Home page>news>Rains not heavy enough for pump test

Product

Rains not heavy enough for pump test

There was water, water everywhere Wednesday, but never enough of it for the Army Corps of Engineers to crank up all their biggest pumps on the three New Orleans outfall canals.
The corps was able to run all 11 direct-drive pumps at the 17th Street Canal, but there still was too little water to operate the 18 hydraulic pumps that have been the focus of intense scrutiny.
In order to get the new hydraulic pumps in place in time for the June 1 start of the 2006 hurricane season, the units were installed before problems with the pumping systems were resolved.
Corps decision-makers said they felt that having pumps in the water, even if initially they couldn't function in top form, was better than having no pumps at all during the first hurricane season after Katrina.
Corps officials have said that all problems with the hydraulic pumping systems were resolved by September 2007 and each of the pumps has been run for brief intervals. But there has never been long-term operation of the pumps because they require a depth of water that is available in the canal only if Lake Pontchartrain rises significantly, as had been forecast to happen Wednesday afternoon.
"We came out early this morning with intentions of running everything we have . . . and the original plan was to run them until sunset," said Ray Newman, the corps' 17th Street Canal captain. "But the lake remained too low for us to operate the hydraulic pumps."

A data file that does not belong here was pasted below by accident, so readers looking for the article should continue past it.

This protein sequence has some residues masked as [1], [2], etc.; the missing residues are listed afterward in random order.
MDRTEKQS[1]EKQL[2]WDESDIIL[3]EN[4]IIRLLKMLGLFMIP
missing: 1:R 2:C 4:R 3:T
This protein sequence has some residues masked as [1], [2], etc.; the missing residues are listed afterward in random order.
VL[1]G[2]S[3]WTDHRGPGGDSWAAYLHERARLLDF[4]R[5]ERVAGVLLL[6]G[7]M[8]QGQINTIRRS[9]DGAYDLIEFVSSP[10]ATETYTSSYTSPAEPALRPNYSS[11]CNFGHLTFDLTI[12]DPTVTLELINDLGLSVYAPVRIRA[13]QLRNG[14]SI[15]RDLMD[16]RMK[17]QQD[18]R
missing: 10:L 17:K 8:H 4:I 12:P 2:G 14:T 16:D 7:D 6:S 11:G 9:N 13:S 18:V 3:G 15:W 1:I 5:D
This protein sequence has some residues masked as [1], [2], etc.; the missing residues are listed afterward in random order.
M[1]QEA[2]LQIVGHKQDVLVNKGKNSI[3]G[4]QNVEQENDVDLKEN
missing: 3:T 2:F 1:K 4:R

Although corps pump personnel were disappointed by the lack of water, Newman said the day wasn't a loss. He said many of the direct-drive pumps, which are larger pumps that run at low water elevations, operated trouble-free for eight hours.
"For four of those hours, the rain was beating down on them, which mimics hurricane conditions, and they ran like champs," he said.
At the London Avenue Canal, Newman said, the corps operated six of the nine large, direct-drive pumps. Three others were off line because of maintenance issues involving a vacuum cleaner-sized grease pump.
He said a cold snap two weeks ago caused problems for the three grease pumps, which lubricate the water pump bearings, and a distributor was on the scene making repairs and performing maintenance.
He said the grease pumps should be back in service in a week or two.
"These systems are designed for summer operation, and they work harder in cold weather," Newman said, adding that the problems were discovered during weekly runs that the corps conducts as part of routine maintenance.
No pumps were run at the smaller Orleans Avenue Canal, where the corps installed only hydraulic pumps.
After Katrina, the corps installed floodgates in all three canals that can be closed to block storm surges. The temporary pumps are designed to be used only to move water out of the canals and around the gates when closed.
During Wednesday's testing, the gates remained open so as not to interfere with Orleans Sewerage and Water Board pumps that were moving storm water out of the canals and into the lake.

??
  • ????

  • 021-39901888
  • 021-39901881
  • 021-39901882